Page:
So here we are.  One chemo left.  One last gamble. 

I am sticking with my decision to forgo the Taxol.  I am focusing on what I have done to beat this cancer. 

Let’s review, shall we?  I have had a breast removed, I have had nerve endings permanently severed, I have lost eight lymph nodes, I have had reconstruction, I have endured taking opiates, I have gone from node negative cancer to node positive cancer, I have cut my long, black hair to above my shoulders, I have taken chemotherapy three times and endured the absolute hell it causes, I have lost more hair and shaved my head, I have had a picc line inserted surgically and have endured its discomfort for two months, and most recently, I’ve started losing my eyebrow and eyelash hair, and in two more days, I will have a fourth chemo infusion.

I have fought hard to win this battle.  After Wednesday’s chemo, my fight will continue on for another FIVE years.  During those five years, I will take an estrogen blocker that will create menopausal symptoms a full five or six years before I should have to worry about them.  I will also have mammograms, blood work and follow-ups.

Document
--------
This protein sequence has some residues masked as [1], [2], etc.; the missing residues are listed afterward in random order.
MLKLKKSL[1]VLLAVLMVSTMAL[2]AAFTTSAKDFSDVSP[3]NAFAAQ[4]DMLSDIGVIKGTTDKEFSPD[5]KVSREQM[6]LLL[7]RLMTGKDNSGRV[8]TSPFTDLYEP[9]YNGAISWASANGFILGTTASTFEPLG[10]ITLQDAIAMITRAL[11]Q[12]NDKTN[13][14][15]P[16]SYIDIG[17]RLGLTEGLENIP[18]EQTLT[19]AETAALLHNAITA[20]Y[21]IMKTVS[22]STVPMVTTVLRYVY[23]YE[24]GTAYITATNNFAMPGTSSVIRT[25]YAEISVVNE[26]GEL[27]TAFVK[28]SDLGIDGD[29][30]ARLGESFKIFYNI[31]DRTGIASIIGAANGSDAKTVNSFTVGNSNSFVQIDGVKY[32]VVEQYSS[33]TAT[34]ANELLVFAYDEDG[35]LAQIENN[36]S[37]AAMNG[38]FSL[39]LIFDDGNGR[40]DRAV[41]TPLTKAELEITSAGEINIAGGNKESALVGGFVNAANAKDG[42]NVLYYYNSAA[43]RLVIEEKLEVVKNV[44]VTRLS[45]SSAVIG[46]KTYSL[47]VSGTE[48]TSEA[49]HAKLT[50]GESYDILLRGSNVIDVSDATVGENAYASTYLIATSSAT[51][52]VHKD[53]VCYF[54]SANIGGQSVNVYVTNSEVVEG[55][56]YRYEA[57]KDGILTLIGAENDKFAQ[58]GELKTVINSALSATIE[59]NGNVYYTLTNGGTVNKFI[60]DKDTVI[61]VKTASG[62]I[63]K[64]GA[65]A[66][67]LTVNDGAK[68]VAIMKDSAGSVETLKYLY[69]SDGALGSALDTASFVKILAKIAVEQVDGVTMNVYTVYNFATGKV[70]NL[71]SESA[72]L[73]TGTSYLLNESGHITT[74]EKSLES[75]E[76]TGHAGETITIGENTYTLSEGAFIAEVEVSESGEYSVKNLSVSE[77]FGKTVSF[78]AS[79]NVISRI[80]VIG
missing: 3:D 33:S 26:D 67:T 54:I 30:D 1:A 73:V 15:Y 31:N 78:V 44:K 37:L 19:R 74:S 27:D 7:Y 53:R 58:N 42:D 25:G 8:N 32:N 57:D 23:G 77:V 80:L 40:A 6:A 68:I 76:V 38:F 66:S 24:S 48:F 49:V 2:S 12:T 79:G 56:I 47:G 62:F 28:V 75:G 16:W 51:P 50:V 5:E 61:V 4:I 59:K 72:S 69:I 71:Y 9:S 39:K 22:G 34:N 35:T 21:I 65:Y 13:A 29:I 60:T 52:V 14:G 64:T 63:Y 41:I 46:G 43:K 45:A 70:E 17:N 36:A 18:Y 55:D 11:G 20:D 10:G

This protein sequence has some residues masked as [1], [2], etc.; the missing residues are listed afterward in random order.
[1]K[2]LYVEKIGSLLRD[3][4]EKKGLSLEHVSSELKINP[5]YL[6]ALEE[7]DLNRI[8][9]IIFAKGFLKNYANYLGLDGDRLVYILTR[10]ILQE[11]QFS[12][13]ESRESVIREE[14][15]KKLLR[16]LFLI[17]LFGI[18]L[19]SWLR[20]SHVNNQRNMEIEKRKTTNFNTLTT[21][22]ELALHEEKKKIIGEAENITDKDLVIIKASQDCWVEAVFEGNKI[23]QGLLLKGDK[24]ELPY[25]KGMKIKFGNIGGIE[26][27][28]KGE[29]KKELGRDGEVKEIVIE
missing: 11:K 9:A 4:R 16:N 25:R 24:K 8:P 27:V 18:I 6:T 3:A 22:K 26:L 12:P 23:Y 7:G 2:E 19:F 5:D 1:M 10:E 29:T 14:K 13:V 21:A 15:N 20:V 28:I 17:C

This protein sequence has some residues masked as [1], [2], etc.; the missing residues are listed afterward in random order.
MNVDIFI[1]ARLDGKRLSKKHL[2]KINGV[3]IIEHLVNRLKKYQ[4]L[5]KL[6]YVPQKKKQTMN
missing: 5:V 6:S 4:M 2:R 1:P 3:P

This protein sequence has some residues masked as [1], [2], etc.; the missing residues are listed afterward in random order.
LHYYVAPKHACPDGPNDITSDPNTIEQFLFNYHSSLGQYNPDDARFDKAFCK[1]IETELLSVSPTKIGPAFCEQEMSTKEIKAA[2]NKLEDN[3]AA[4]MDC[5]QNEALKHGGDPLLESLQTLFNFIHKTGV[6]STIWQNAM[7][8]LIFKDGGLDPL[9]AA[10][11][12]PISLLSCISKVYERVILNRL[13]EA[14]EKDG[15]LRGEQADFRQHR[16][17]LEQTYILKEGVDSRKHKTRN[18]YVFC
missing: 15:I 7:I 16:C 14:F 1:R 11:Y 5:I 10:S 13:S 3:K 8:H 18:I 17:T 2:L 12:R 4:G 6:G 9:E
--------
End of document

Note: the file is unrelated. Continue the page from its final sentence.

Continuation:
I have a great prognosis.  I had a pretty good prognosis if I had only done surgery and nothing else.  I hope and pray this is the last gamble I have to take for a long, long time. 

Cancer is a bitch.  Why is it with a completely curable illness like strep throat, a doctor gives you an antibiotic and says take one every four hours for the next ten days?  If you stop taking it too soon, it may recur.  If you take the whole course, you’ll be fine.  With cancer, there is no cut and dry set of directions.  I have to make my decision, stick with it, and most of all believe in it. 

And I do.  Believe, that is. 

Here comes Rosh Hashanah!!!

Tomorrow is the start of a new year!  I’m not taking about the turning of a date.  I’m talking about renewal of body, mind, and spirit.  I’m talking about cleaning my slate with my G-d and healing relationships with the people I love most.

And, of course, I’m talking about closing the book on this past year that held both the most exquisite joy and excruciating pain.  I look back on this year and am absolutely amazed.